Can an Employer Examine a Job Applicants’ Social Media Accounts?

In recent years, New Hampshire has joined an increasing number of states to pass legislation regarding the use of social media information when hiring potential employees.  While social media can be a helpful tool in an employer’s recruiting tool belt, it is also important that employers tread carefully and follow an established social media policy to help avoid unintended consequences, such as claims of discrimination by applicants.

As of September 30, 2014, RSA 275:74, Use of Social Media and Electronic Mail, prohibits employers from requiring applicants or employees to disclose information, such as log-ins, to access private social media accounts.  Moreover, the law provides that employers cannot compel an applicant or employee to add anyone to a list of contacts associated with a personal account, or require an applicant or employee to reduce his/her privacy settings so information is viewable.  Therefore, employers must be mindful to avoid crossing the line between merely viewing an applicant’s publicly available social media information, to requesting to see privately held information, such as through a friend request on Facebook© or connecting on LinkedIn©.

While using social media in the hiring process has benefits and is often seen as an extended part of a background check, it also has risks.  For example, when viewing social media, an employer may learn information about an applicant that implicates a protected class.  In New Hampshire, such protected classes include age, sex, race, color, marital status, physical or mental disability, religious creed, national origin or sexual orientation.  Because this information is likely to be discovered on social media through photos and posts, it is advisable that the person making the hiring decision is not the same person who reviews an applicant’s social media information.  This helps ensure that information regarding an applicant’s protected status is not considered by the hiring decision maker.

In addition to uncovering an applicant’s status in a protected class, there are other risks associated with incorporating social media searches into hiring decisions.  Employers that use a third party to review social media, for example as part of a background check, may also be subject to the federal Fair Credit Reporting Act.  Private employers must also remember that the National Labor Relations Act and various state laws may prohibit them from disciplining employees for off-duty conduct, including social media use and free speech issues, which is beyond the scope of this post.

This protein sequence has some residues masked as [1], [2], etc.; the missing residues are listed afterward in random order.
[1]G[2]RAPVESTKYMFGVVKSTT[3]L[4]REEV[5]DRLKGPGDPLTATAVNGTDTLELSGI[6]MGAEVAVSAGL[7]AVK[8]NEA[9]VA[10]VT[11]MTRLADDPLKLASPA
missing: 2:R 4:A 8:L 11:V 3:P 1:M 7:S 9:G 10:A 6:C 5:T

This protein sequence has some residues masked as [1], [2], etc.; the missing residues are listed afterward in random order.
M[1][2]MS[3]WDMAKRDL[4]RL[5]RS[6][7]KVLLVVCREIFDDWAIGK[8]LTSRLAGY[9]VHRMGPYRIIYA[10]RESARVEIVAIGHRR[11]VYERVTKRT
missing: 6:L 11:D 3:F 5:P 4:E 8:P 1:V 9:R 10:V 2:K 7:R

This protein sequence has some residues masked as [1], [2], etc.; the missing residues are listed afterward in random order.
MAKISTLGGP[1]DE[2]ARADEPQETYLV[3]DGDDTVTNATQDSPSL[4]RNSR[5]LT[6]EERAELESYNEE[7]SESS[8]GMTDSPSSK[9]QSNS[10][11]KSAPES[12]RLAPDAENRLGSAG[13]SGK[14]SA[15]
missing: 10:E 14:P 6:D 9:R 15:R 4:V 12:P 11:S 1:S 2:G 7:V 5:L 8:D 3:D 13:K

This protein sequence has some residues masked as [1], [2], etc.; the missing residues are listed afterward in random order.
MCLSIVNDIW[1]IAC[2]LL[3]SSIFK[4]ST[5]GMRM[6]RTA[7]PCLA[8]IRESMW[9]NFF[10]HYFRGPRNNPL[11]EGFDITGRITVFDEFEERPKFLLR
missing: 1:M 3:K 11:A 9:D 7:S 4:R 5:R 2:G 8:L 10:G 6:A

If an employer chooses to use social media during the hiring process, it is important to search social media consistently among applicants and during the same phase in the hiring process, preferably after an in-person interview has taken place and an applicant’s protected status is probably already known.  Since posts on social media can be removed or changed within a matter of seconds, it is also important that any content viewed by the employer is saved so that it can be referenced in the future if needed, such as to show that social media information reflected an applicant’s unfitness for the job, rather than a protected class.

As technology and the law in this area is constantly evolving, employers would be well advised to create, maintain and follow social media policies in the workplace.  Such policies should include, at a minimum, information about which social media sites will be searched, specify when in the hiring process a social media search will be conducted, require that the accuracy of information discovered on social media that is used to make a hiring decision be verified through other sources, and disclose the potential use of social media searches on job applications and advertisements.


About the Author: Lindsay E. Nadeau


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